Even as it faces the prospect of declining subscriber growth at home, Netflix, Inc. (NFLX) could see revenue growth from another nascent source. According to Mark Mahaney, vice president and analyst at RBC Capital, the streaming service's merchandising business could earn as much as $1 billion in revenue from merchandising and intellectual copyright related to its popular television shows. "We view this as a highly reasonable step by Netflix to further promote and market its original content and other offerings," his team of analysts wrote in a note last week, adding that this was a "development that signified the coming of scale of an increasingly ubiquitous global entertainment company."

Earlier this year, the Los Gatos, California-based company put out a job posting on its site for a merchandising director to oversee its licensing and intellectual copyrights associated with its popular shows. In the ad, the company stated that it believed that "merchandising will drive meaningful show awareness/buzz with more tangible, curated ways to interact with our content." The company stated, "We want licensed merchandise to help promote our titles so they become part of the zeitgeist for longer periods of time." (See also: Netflix Reportedly Considering Merchandising.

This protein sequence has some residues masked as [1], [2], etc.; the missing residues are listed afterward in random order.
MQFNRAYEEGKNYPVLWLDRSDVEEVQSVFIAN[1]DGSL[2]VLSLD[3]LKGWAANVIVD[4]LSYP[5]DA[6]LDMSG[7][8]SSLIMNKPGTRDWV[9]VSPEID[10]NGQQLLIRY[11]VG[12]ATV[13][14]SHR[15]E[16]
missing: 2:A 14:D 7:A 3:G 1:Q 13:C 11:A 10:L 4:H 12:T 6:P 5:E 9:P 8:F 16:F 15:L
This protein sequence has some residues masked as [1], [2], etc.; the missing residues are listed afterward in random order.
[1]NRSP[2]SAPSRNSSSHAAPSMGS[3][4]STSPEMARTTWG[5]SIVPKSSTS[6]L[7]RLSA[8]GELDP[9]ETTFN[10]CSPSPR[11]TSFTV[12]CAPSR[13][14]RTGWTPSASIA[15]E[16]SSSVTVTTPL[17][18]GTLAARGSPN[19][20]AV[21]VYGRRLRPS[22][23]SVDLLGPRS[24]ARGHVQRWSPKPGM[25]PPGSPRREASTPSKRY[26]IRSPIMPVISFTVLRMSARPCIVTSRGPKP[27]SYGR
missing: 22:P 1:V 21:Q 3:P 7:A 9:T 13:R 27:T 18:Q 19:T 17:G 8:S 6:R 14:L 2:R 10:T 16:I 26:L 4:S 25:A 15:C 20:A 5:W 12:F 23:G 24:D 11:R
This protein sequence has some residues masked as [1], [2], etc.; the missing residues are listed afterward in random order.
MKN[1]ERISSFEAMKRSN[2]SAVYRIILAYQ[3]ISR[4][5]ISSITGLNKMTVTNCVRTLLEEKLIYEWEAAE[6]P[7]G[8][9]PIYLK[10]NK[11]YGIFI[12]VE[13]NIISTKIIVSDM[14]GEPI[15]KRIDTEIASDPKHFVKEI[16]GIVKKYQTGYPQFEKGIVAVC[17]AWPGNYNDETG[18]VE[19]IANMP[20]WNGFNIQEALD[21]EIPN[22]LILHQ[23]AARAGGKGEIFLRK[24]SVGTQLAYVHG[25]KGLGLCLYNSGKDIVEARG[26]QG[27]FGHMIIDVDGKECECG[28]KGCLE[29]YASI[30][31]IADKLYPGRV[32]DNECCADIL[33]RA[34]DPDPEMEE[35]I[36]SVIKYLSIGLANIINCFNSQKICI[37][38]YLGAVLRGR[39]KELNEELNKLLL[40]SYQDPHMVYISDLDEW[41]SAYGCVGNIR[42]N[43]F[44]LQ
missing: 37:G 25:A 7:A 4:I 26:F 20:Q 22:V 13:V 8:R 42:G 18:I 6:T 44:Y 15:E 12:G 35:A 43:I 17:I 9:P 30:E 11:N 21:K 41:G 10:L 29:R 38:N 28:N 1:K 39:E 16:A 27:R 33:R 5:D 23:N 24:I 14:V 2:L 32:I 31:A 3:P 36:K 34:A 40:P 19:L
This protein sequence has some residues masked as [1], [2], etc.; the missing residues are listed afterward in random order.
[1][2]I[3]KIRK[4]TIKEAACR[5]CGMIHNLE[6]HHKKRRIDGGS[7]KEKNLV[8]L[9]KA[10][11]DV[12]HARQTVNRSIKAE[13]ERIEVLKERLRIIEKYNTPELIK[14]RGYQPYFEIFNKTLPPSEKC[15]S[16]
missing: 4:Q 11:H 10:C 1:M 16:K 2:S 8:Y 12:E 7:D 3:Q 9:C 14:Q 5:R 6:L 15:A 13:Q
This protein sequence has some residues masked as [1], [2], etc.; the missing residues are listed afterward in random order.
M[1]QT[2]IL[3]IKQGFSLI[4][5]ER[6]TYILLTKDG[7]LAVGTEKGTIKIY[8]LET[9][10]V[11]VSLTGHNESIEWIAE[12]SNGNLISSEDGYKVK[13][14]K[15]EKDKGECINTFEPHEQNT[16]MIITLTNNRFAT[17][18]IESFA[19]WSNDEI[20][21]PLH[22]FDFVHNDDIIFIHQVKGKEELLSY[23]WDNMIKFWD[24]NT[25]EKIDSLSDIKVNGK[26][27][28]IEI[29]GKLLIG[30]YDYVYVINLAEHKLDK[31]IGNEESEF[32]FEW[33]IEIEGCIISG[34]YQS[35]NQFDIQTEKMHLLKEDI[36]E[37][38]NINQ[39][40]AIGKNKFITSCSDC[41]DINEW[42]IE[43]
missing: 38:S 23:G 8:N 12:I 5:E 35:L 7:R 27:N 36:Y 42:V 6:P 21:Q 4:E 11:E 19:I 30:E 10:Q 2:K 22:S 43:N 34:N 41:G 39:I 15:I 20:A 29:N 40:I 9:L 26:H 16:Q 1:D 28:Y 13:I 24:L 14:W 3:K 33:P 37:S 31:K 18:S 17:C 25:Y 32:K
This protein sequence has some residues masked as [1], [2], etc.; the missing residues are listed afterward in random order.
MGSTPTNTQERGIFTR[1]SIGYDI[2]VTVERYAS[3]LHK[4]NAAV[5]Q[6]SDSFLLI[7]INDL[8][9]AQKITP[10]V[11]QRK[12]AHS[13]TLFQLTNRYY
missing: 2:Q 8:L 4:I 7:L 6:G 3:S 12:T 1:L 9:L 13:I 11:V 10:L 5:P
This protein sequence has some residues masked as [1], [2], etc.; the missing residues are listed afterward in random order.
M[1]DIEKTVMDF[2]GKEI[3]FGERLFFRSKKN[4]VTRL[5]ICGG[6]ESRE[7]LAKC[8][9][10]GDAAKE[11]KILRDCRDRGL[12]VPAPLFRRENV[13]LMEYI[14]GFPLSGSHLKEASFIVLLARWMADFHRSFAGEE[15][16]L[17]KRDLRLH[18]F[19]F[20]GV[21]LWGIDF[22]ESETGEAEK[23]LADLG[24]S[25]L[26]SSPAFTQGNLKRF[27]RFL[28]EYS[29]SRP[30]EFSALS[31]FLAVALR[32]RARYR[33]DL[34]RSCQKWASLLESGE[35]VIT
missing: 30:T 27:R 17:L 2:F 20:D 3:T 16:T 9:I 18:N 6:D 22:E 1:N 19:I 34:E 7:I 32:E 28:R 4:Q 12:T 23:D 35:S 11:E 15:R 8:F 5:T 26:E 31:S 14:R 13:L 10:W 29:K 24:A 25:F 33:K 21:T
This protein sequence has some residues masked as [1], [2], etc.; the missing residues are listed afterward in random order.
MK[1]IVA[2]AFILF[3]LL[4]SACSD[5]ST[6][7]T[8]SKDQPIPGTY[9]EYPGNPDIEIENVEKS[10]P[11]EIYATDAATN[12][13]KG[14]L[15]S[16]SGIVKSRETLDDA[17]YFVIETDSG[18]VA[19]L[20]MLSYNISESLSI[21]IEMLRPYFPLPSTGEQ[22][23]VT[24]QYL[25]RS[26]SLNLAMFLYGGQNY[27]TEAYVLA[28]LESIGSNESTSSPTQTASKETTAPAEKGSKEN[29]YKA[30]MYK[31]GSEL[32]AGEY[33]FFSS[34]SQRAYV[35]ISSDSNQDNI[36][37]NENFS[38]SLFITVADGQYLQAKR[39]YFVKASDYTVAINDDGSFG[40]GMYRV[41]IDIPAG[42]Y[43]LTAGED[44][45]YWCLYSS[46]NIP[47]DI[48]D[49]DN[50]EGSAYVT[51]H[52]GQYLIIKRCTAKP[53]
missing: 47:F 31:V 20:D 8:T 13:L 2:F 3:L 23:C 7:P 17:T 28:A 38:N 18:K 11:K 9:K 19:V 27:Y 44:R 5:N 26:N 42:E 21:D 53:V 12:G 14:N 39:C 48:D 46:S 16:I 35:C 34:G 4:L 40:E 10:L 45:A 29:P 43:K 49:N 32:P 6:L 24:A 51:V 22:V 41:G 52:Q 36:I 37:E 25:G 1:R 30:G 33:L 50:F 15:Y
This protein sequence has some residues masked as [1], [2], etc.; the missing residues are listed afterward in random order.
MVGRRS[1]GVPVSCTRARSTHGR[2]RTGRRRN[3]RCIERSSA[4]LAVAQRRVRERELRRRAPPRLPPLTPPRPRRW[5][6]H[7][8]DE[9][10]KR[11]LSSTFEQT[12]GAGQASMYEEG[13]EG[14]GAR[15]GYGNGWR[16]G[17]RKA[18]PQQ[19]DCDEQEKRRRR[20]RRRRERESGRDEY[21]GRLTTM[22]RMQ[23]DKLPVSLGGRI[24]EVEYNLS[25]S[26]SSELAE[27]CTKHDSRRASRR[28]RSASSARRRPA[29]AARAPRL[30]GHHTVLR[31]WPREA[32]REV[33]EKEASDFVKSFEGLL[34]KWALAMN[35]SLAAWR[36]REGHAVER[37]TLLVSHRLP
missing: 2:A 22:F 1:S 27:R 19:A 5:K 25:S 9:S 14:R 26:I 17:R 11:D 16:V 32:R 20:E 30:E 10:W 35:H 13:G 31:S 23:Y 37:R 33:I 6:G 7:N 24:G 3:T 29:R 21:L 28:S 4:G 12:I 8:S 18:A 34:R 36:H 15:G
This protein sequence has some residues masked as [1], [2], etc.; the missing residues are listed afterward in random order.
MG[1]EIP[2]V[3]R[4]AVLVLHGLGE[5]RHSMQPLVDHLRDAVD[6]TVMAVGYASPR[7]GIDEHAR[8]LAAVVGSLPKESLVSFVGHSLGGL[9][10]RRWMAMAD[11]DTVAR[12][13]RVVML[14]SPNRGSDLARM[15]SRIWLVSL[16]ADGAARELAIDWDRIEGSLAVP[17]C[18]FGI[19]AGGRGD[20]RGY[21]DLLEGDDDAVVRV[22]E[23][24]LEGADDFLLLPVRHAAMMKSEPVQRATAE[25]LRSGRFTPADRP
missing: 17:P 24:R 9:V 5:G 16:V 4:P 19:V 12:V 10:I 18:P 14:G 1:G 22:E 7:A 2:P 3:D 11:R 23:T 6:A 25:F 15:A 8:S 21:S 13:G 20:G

Entertainment conglomerate The Walt Disney Company (DIS) might be a good example for Netflix. Disney has carved out a successful merchandising empire from its numerous hit shows and movie characters. Its Consumer Products and Interactive Media group earns revenue from a combination of intellectual copyrights and sales of physical products. In 2015, the group accounted for 9 percent of the company's revenue and was its highest-margin segment. (See also: Star Wars Toys: Is the Tail Wagging the Dog?)

Netflix's shows are yet to garner the kind of popularity that Disney's shows and movies have, but the service might get there sooner rather than later. With its expansion into 190 countries at the beginning of last year, Netflix has already broadened its reach. Several original shows from its stable, such as "Stranger Things" and "The Queen," are reported to be extremely popular among audiences. But the company famously avoids advertising as a revenue source. Merchandising could help it cultivate another source of revenue (besides subscriptions) to finance its ambitious spending plans. (See also: Netflix Could Head into Mid-Year Swoon.)

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